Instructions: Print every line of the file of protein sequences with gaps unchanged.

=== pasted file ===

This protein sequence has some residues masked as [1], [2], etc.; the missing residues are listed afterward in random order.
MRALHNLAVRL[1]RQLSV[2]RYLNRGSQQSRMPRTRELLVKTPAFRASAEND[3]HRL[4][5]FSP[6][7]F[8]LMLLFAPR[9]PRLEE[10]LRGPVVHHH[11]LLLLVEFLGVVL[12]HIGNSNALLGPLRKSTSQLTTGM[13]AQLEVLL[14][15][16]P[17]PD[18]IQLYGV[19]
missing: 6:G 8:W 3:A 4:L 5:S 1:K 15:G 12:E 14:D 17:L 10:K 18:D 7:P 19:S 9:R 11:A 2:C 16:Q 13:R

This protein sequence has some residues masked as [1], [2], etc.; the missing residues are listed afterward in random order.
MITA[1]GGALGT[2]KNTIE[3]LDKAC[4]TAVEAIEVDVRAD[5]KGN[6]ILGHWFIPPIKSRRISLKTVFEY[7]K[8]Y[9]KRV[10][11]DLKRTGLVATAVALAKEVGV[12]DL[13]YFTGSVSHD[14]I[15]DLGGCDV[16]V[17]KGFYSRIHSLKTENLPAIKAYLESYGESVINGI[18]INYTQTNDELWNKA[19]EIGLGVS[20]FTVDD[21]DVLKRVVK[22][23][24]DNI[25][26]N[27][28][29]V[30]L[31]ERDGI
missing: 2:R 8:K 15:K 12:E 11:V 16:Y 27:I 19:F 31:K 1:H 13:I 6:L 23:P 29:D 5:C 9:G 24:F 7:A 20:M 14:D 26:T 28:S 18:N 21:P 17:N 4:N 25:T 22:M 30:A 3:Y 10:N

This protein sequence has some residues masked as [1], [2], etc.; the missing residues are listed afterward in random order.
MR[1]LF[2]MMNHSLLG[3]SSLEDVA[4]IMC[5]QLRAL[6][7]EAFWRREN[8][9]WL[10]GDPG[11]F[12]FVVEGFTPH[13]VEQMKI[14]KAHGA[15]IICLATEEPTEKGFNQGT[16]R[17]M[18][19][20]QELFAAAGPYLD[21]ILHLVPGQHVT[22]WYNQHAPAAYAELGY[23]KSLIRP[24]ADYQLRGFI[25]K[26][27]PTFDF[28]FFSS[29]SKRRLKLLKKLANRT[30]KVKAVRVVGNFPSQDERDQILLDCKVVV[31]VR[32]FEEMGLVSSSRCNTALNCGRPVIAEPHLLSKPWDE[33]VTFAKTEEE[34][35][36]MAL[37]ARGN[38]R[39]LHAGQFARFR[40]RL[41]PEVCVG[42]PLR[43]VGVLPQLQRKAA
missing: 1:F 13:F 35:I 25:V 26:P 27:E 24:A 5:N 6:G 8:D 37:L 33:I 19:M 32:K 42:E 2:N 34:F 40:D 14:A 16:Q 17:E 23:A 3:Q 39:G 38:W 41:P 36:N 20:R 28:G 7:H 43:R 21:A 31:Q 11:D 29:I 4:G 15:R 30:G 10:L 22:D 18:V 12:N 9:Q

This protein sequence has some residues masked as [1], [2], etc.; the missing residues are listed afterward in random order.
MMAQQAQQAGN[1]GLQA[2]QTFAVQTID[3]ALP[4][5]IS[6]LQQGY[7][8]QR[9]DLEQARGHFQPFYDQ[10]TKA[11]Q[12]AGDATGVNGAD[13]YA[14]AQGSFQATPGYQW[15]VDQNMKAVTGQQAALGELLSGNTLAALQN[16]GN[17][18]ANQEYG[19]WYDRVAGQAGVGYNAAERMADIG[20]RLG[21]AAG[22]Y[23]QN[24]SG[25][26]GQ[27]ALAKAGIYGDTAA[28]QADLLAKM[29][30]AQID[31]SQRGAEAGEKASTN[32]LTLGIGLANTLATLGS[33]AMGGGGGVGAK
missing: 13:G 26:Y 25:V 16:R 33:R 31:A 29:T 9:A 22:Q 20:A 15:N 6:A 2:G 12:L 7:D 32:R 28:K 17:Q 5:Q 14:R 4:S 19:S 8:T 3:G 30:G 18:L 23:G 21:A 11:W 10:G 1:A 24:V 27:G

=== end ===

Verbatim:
This protein sequence has some residues masked as [1], [2], etc.; the missing residues are listed afterward in random order.
MRALHNLAVRL[1]RQLSV[2]RYLNRGSQQSRMPRTRELLVKTPAFRASAEND[3]HRL[4][5]FSP[6][7]F[8]LMLLFAPR[9]PRLEE[10]LRGPVVHHH[11]LLLLVEFLGVVL[12]HIGNSNALLGPLRKSTSQLTTGM[13]AQLEVLL[14][15][16]P[17]PD[18]IQLYGV[19]
missing: 6:G 8:W 3:A 4:L 5:S 1:K 15:G 12:E 14:D 17:L 10:K 18:D 7:P 19:S 9:R 11:A 2:C 16:Q 13:R

This protein sequence has some residues masked as [1], [2], etc.; the missing residues are listed afterward in random order.
MITA[1]GGALGT[2]KNTIE[3]LDKAC[4]TAVEAIEVDVRAD[5]KGN[6]ILGHWFIPPIKSRRISLKTVFEY[7]K[8]Y[9]KRV[10][11]DLKRTGLVATAVALAKEVGV[12]DL[13]YFTGSVSHD[14]I[15]DLGGCDV[16]V[17]KGFYSRIHSLKTENLPAIKAYLESYGESVINGI[18]INYTQTNDELWNKA[19]EIGLGVS[20]FTVDD[21]DVLKRVVK[22][23][24]DNI[25][26]N[27][28][29]V[30]L[31]ERDGI
missing: 2:R 8:K 15:K 12:E 11:V 16:Y 27:I 19:F 31:K 1:H 13:I 6:L 23:P 29:D 5:C 9:G 24:F 7:A 20:M 14:D 26:T 28:S 18:N 21:P 17:N 4:N 25:T 22:M 30:A 3:Y 10:N

This protein sequence has some residues masked as [1], [2], etc.; the missing residues are listed afterward in random order.
MR[1]LF[2]MMNHSLLG[3]SSLEDVA[4]IMC[5]QLRAL[6][7]EAFWRREN[8][9]WL[10]GDPG[11]F[12]FVVEGFTPH[13]VEQMKI[14]KAHGA[15]IICLATEEPTEKGFNQGT[16]R[17]M[18][19][20]QELFAAAGPYLD[21]ILHLVPGQHVT[22]WYNQHAPAAYAELGY[23]KSLIRP[24]ADYQLRGFI[25]K[26][27]PTFDF[28]FFSS[29]SKRRLKLLKKLANRT[30]KVKAVRVVGNFPSQDERDQILLDCKVVV[31]VR[32]FEEMGLVSSSRCNTALNCGRPVIAEPHLLSKPWDE[33]VTFAKTEEE[34][35][36]MAL[37]ARGN[38]R[39]LHAGQFARFR[40]RL[41]PEVCVG[42]PLR[43]VGVLPQLQRKAA
missing: 1:F 13:F 35:I 25:V 26:P 27:E 24:A 5:N 6:G 8:D 37:L 33:I 19:M 32:K 42:E 2:N 34:F 40:D 14:A 16:Q 17:E 23:A 3:Q 39:G 38:W 41:P 36:N 20:R 28:G 7:H 43:R 21:A 31:Q 11:D 29:I 4:G 15:R 30:G 10:L 22:D 18:V 12:N 9:Q

This protein sequence has some residues masked as [1], [2], etc.; the missing residues are listed afterward in random order.
MMAQQAQQAGN[1]GLQA[2]QTFAVQTID[3]ALP[4][5]IS[6]LQQGY[7][8]QR[9]DLEQARGHFQPFYDQ[10]TKA[11]Q[12]AGDATGVNGAD[13]YA[14]AQGSFQATPGYQW[15]VDQNMKAVTGQQAALGELLSGNTLAALQN[16]GN[17][18]ANQEYG[19]WYDRVAGQAGVGYNAAERMADIG[20]RLG[21]AAG[22]Y[23]QN[24]SG[25][26]GQ[27]ALAKAGIYGDTAA[28]QADLLAKM[29][30]AQID[31]SQRGAEAGEKASTN[32]LTLGIGLANTLATLGS[33]AMGGGGGVGAK
missing: 13:G 26:Y 25:V 16:R 33:R 31:A 29:T 9:A 22:Q 20:A 15:N 6:A 2:G 12:L 7:D 32:R 28:K 17:Q 5:Q 14:R 4:S 19:S 8:T 3:G 30:G 18:L 23:G 21:A 11:W 10:G 1:A 24:V 27:G